Look, I know this is a family magazine, but I’m afraid the following article is age-restricted. If you’re under ten years old, the editor of Radio Times – and your mum and dad, who deserve your respect even more than he does – has decreed that you stop reading right now.
Right? Have they gone? Good. Well, I’ve come for a job interview. The vacancy? Santa Claus. OK, I’m not applying to be the real Father Christmas, but a shopping-centre Santa. I’m told there’s good money in it: a top-notch Santa can rake in up to five grand over the festive season.
Not that I’m in it for the cash. What attracts me is that it’s the only job outside sumo wrestling and opera-singing in which my big, middle-aged belly is a career advantage. My interrogator is James Lovell, MD of a company called the Ministry of Fun that over the past 15 years has supplied around 300 Father Christmasses to stores, shopping centres and corporate events.
I’ve not got off to a good start. James, who has only just met me, is wagging his finger. “A lot of people think being Santa is easy. There’s a great misconception that all you have to do is put on a suit and say ‘ho-ho-ho.’’’ No, no, no. “It’s not easy sustaining a three-minute conversation with a child sitting a few inches away from you.” He’s right. As the father of a six-year-old and a three-year-old, I’ve seen some ropey Santas in my time.
I’m here because this year James has taken on some unusual trainees, for a new programme on Channel 4. The premise of Bad Santas is simple: a group of middle-aged and unemployed men from troubled backgrounds were selected to train with James. If they successfully graduate from Santa school, they’ll be allowed to join his roster of Father Christmasses.
This is not entirely a stunt. The men who succeed will get real bookings with real clients and earn cash by being a “real” Santa Claus. James believes that the experience of getting paid work will help future employment prospects.
Only three of the candidates pass muster – one of whom, Frank Prosper, spent 17 years in jail and has convictions for burglary, handling stolen goods, drugs offences and conspiracy to commit armed robbery.
Hold on a moment. Don’t you need to be checked with the Criminal Records Bureau (CRB) for a job like this? “Yes you do,” says James. “They’ve all been CRB-checked. Whatever came up, there was nothing to prevent then working with children.” So it’s fine to be an armed robber, but not a sex offender? “You can phrase it like that, which sounds bad. Or you could also say anyone who’s working with us has turned their life around to such an extent that we’re happy to be working with them.”
Anyway, I’m not here to pass judgment. I’m here to learn how to be a good Santa. James takes his business seriously, and there are some strict rules. He glances at my belly. Am I fat enough? “Not bad”, he says. Not quite there either. “We may need a bit of extra padding. Anyway, I wouldn’t use the word ‘fat’. Father Christmas is chubby. Jolly. Portly,” he says as he hands me a special strap-on belly enhancer.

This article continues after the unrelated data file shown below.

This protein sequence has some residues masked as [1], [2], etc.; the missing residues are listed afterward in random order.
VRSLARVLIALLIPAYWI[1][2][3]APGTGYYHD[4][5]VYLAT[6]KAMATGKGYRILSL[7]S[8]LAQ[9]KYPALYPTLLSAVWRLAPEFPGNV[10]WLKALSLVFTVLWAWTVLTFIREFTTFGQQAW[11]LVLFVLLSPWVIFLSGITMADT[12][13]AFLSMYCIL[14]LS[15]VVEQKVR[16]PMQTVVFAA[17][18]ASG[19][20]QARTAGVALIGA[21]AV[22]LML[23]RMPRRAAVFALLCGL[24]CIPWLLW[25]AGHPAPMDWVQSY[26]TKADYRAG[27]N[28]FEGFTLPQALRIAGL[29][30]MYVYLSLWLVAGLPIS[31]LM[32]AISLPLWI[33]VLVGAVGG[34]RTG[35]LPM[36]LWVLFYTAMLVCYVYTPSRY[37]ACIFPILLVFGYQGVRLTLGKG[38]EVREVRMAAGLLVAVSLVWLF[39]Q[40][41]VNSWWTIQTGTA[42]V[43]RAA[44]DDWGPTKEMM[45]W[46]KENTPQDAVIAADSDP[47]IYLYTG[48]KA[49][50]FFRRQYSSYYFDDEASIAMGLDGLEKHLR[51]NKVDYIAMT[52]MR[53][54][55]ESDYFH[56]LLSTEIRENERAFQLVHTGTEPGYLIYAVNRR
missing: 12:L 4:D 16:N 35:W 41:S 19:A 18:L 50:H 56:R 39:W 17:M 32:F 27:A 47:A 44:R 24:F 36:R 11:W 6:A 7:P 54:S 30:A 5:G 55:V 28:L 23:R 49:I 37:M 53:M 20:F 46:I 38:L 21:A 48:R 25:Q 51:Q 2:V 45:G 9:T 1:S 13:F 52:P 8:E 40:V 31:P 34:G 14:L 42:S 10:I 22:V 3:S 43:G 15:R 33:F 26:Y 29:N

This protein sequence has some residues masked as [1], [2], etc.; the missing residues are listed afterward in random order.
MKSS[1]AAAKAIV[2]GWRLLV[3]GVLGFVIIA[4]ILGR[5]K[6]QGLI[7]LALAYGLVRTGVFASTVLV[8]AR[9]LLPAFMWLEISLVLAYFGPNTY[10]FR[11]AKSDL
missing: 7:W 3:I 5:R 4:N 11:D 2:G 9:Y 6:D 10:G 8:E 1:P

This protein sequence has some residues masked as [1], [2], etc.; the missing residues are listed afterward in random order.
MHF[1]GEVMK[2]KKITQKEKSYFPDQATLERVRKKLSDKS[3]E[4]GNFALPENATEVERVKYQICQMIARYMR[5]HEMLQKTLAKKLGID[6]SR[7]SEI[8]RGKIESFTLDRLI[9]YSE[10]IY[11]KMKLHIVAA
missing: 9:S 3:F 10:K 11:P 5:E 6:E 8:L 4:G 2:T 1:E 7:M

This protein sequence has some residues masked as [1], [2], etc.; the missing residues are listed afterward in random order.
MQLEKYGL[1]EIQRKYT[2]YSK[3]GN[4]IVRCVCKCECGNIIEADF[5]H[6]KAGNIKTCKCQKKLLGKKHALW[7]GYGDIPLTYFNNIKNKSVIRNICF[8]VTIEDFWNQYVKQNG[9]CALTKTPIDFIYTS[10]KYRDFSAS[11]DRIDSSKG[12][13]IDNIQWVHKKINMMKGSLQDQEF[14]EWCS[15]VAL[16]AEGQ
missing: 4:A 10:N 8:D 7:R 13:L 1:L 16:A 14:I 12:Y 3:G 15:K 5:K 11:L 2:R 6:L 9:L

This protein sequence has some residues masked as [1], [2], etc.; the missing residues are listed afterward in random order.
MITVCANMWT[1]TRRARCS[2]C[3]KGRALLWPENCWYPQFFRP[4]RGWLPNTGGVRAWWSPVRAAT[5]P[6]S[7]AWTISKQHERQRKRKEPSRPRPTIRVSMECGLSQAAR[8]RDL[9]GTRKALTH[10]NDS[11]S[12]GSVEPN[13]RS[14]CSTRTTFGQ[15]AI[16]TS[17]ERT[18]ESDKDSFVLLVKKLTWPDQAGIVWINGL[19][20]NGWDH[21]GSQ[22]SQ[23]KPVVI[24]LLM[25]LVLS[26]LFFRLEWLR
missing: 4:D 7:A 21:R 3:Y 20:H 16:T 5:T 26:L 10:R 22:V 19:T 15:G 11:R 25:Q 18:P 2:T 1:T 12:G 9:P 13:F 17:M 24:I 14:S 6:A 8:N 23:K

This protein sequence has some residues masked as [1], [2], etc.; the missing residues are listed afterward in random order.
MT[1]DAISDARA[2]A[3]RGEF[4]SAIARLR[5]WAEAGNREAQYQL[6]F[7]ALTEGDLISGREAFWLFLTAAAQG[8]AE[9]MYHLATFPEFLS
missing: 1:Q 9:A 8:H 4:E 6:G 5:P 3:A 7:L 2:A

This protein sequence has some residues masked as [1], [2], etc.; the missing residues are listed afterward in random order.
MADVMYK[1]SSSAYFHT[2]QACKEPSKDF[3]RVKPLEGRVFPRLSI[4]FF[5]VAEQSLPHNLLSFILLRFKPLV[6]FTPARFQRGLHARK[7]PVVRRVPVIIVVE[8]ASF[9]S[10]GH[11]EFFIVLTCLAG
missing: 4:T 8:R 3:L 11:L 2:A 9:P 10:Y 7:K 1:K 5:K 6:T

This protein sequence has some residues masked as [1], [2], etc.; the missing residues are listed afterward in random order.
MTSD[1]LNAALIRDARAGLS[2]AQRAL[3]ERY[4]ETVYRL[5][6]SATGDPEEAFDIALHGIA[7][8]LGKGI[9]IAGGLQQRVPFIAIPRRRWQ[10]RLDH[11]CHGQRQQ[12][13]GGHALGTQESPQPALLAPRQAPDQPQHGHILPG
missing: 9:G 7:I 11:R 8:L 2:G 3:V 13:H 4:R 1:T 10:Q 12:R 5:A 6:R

Time to get dressed. The red-and-white outfit is handmade and, he claims, worth almost £1,000 (though the label on the beard states: “Synthetic Material. Made in China”). I slip on the jacket and trousers, the beard, hat and oversized boots. James applies a bit of white make-up to my eyebrows and a bit of red to my cheeks. Instantly, I’m full of bonhomie. I can do this Santa thing, no sweat.
It’s time to practise a “ho-ho-ho”. Without even thinking about it, a voice emerges from the bottom of my diaphragm. It’s deep and booming and somehow comforting. Think Brian Blessed. “HO… HO… HO…!”
The trick is not to say the word “ho” but to almost cough it out. Then it sounds like a genuine Santa laugh. I’m delighted to say that James is quite impressed. “Now you’ve got to think about the language you use,” says James. “A good Santa says ‘splendid’, ‘marvellous’, ‘wonderful’. Don’t say ‘OK’ or ‘ain’t’. One of the Santas on the show came out with the word ‘cushty’. Never!”
Now it’s time for some role-play with James, who takes on the part of a troublesome child. My job is to effortlessly answer his beastly questions.
“Are you the real Santa?” he asks. “Well tell me, Tom, are YOU the real Tom?” “How do you get into a house without a chimney then?” “Haven’t you heard of Santa’s magic key?” “So what are your reindeer called?” “Donna, Blitzen, Cuthbert, Dibble and Grub.” (I think I might have to work on that last one.) “And then,” reveals James, “about once a week you get the most awful question: ‘Can Mummy and Daddy be back together again for Christmas?’ It’s heartbreaking. But you have to do what Santa always does – dwell on the positive: ‘Don’t worry, wherever your mummy and daddy are, they both love you hugely. And I love you too!’”
The lesson is not quite over – James fills me in on the history of St Nicholas (“the patron saint of Russia, parish clerks, pawnbrokers, little children. And Aberdeen”) and the toys I might be asked for. But the difficult stuff – the look, the laugh, the ability to talk upbeat nonsense without sounding like a local radio DJ – I can manage.
Without wishing to be immodest, I can reveal that James is impressed. “I’m excited by your Santa, Vince,” he says. “I’d definitely take you on.”